The Campiness of Eurovision

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One of the year’s most highly anticipated televised events is also slated to feature one of the world’s biggest stars. On May 18th, Madonna will perform at the 64th annual Eurovision Song Contest, simply known as Eurovision, in Tel Aviv. A singing competition pitting different countries against one another, the contest has been likened to everything from X Factor and American Idol to RuPaul’s Drag Race. Launched in 1956, the original seven-nation competition sought to help unify a still rebuilding, post-war Europe. Today, Eurovision has grown to include 42 countries, including Australia, Russia, and Turkey.

Eurovision is known for its over-the-top aesthetic and exaggerated theatricality, drawing on everything from pyrotechnics, dry-ice fog, and CGI, to acrobatics, monster costumes, and once at least, a live turkey-cum-DJ-performer. It’s by turns saccharine, kitschy, hopeful, and head-scratching. As if to drive the point home, this year’s promoter, Live Nation Israel, promised in a Facebook post that Madonna’s performance would be both “historical and hysterical.”

Long, long before next month’s Met Gala announced its theme—but not predating Susan Sontag’s seminal 1964 essay—Eurovision was all about making a spectacle. It is undeniably, unabashedly campy. “Camp is the consistently aesthetic experience of the world. It incarnates a victory of ‘style’ over ‘content,’ ‘aesthetics’ over ‘morality,’ of irony over tragedy,“ Sontag wrote.

It doesn’t take a cultural critic to deduce that Eurovision prizes artifice over art. Its best—and by “best,” we’re talking campiest—performances are eccentric, lacking self-awareness, and consistently funny upon repeat viewings. Genres are myriad and run the gamut from folk and ethno-disco to bubblegum and ballads. Take 2012’s “Party for Everybody,” which begins at a kiln with six women baking cookies. (By the end of the performance, the baked cookies are removed from the kiln and proudly shown to the audience). Known collectively as Buranovskiye Babushki and hailing from the rural Udmurt Republic of Russia, the women actually finished in second place. Dressed like come-to-life nesting dolls in embroidered pinafores, silver-coin necklaces, and headscarves, the Buranovo Grannies sing in both their native Udmurt language and English. In an ironic twist, the English-language portion of their song was written by Susan Applegate, who penned “The Power of Love,” former Eurovision stalwart Céline Dion’s #1 1994 single. Sidenote: The Grannies have also covered Deep Purple’s “Smoke on the Water” and The Eagles’ “Hotel California.”

While most contestants only draw a modicum of fame for a short period of time, the contest has produced a few bonafide stars well known even to U.S. audiences: Julio Iglesias, singing “Gwendolyne” in 1970; ABBA, performing “Waterloo” in 1974; and the aforementioned Dion, singing “Ne Partez Pas Sans Moi” in 1988. Both participants Olivia Newton-John (“Long Live Love”) and t.A.T.u (“All the Things She Said”) had charted successfully by the time they appeared on Eurovision.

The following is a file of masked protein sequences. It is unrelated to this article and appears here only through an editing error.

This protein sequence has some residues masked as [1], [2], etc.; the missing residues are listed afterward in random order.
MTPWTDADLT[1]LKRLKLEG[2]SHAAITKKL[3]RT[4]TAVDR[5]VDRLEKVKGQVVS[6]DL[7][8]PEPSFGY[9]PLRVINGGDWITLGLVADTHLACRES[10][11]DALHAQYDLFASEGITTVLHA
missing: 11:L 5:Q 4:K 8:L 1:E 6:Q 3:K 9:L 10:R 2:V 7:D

Contrast the Buranovo Grannies with Russia’s entrant this year, Sergey Lazarev. A handsome former boy bander and two-time Eurovision competitor, Lazarev epitomizes the archetypal “safe” contestant: an established, dual- or triple-threat singer and actor/dancer who’s good-looking and extremely popular within their own country. Whereas the Grannies’ “Party for Everybody” got points for sheer novelty, Lazarev’s “Scream” is simultaneously melodramatic and ho-hum.

While Eurovision is, strictly speaking, entertainment, it’s also inherently political. (Countries tend to vote for their neighbors in blocs.) This is also the opportunity to burnish their respective images on a world stage and project strength, even if it’s only fleeting. Indeed, intra-EU rivalries and geopolitical tensions often come to the fore at Eurovision. And politics is inextricably linked to culture.

In 2014, Austria’s Tom Neuwirth aka Conchita Wurst famously took home the evening’s top honors. The competition’s first gender-fluid winner, Neuwirth (as Wurst) won for her song “Rise Like a Phoenix,” performed against a backdrop of bouncing gold raindrops. Wurst’s cinched-waist beaded gown and Kardashian-esque mane did little to draw attention away from other hair: her signature beard. Prior to her appearance, conservative critics primarily in Eastern Europe decried Austria’s decision to send Wurst, likening the contest itself to having become a “hotbed of sodomy.” Western Europeans were predictably less irked by the matter, having proven to be more tolerant and inclusive over the course of countless competitions.

For what it’s worth, Wurst’s turn was elegant and nuanced, at least as far as Eurovision performances go. In her essay Sontag writes, “Camp is playful, anti-serious. More precisely, Camp involves a new, more complex relation to ‘the serious.’ One can be serious about the frivolous, frivolous about the serious.” Wurst’s performance fits this description rather well.

How might Madonna’s own two-song concert be received next month? Probably enthusiastically, given her stature, stamina, and fanbase. Still, the decision to perform in Israel at all has drawn scrutiny, with Pink Floyd’s Roger Waters penning an op-ed asking her to boycott the country altogether.

But let’s put cynicism and Madonna’s reported million payday aside. Ultimately, Eurovision is less about fighting and more about fandom. All of the cheering, dancing, hooting, and flag waving is genuine, not an affectation. Even if Eurovision is synonymous with camp, its proponents enthuse effusively yet earnestly. They’re there to have fun.

“Camp taste is, above all, a mode of enjoyment, of appreciation—not judgment,” Sontag writes. “Camp is generous. It wants to enjoy.”

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